If ALL kids did "that" the divorce rate amongst the general married population (which is admittedly high at around 50%) would match the divorce rate of families with Autism which is at a staggering rate of 87%.

If all kids did "that" then the depression rate of mothers of a child with Autism which has recently been likened to the trauma induced stress soldiers feel after a war would not be higher than the rate of depression of a mother living with any form of cancer.

If ALL kids did "that" parents would not have to give up their careers to ferry their child to numerous therapies all aiming to help communication and functioning for their child. They would not have to apply for and be eligible for a carers allowance, a health care card or a disability car parking sticker so they can park close to the shops for the safety of their child should they go into meltdown in a car park.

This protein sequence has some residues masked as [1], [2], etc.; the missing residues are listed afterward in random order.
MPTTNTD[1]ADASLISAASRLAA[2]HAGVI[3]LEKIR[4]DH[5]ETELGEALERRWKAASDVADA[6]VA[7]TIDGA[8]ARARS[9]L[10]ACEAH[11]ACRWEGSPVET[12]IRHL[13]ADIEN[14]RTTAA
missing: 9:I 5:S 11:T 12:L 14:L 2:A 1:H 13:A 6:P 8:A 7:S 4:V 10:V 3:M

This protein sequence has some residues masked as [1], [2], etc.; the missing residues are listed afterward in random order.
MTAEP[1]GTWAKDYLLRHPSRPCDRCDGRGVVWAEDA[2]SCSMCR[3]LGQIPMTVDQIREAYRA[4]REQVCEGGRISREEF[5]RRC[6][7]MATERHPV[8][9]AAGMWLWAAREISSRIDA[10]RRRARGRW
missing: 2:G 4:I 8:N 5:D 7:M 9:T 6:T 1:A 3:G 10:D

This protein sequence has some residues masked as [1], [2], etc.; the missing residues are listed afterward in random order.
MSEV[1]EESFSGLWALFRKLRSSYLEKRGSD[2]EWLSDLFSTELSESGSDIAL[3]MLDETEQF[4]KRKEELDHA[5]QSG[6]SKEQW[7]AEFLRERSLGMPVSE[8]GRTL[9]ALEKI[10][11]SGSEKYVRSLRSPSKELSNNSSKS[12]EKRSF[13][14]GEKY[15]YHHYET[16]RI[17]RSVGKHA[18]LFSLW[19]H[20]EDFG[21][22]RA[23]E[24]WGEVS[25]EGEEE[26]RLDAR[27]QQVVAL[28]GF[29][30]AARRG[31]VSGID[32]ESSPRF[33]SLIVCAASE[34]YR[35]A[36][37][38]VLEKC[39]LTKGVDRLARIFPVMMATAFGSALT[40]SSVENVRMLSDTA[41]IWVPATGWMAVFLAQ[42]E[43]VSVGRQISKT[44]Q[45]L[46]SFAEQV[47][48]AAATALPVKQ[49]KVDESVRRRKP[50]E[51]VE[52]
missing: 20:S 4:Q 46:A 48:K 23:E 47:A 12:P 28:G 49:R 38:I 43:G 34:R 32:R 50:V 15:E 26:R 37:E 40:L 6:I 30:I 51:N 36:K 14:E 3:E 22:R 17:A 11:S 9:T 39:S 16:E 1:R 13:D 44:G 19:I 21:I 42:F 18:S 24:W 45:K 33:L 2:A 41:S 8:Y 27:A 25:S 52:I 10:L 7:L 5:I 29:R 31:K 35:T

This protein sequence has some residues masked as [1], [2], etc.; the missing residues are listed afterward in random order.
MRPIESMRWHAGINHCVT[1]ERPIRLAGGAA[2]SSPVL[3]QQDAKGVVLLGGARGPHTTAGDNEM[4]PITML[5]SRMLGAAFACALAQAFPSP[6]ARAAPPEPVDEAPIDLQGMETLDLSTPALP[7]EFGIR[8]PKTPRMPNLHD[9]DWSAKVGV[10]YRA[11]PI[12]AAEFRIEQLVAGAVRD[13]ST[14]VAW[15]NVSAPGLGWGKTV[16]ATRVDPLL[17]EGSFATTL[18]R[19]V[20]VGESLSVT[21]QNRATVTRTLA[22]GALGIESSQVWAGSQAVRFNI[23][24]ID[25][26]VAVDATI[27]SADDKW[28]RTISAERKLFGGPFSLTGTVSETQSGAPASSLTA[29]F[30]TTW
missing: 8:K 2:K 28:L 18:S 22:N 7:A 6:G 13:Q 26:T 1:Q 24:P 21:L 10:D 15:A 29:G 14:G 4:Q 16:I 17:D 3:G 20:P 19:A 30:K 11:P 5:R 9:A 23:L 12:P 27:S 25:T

If all kids did "that"........... then there would be no need for the word Autism or the need to tirelessly raise awareness that the word exists.

If ALL kids did "that" I might have more friends that phone me instead of friends I only catch up with online so I don't have to contend with the meltdown potential over a simple cup of coffee at a cafe or even a friend's house.

ALL kids do NOT do "that."

This is fine. I have broad shoulders and a big heart bursting with love and pride for every achievement, every good day we have, every day that we deem successful if not fun. I am not in the divorced or depressed statistics. I truly believe I am lucky to have the children I have.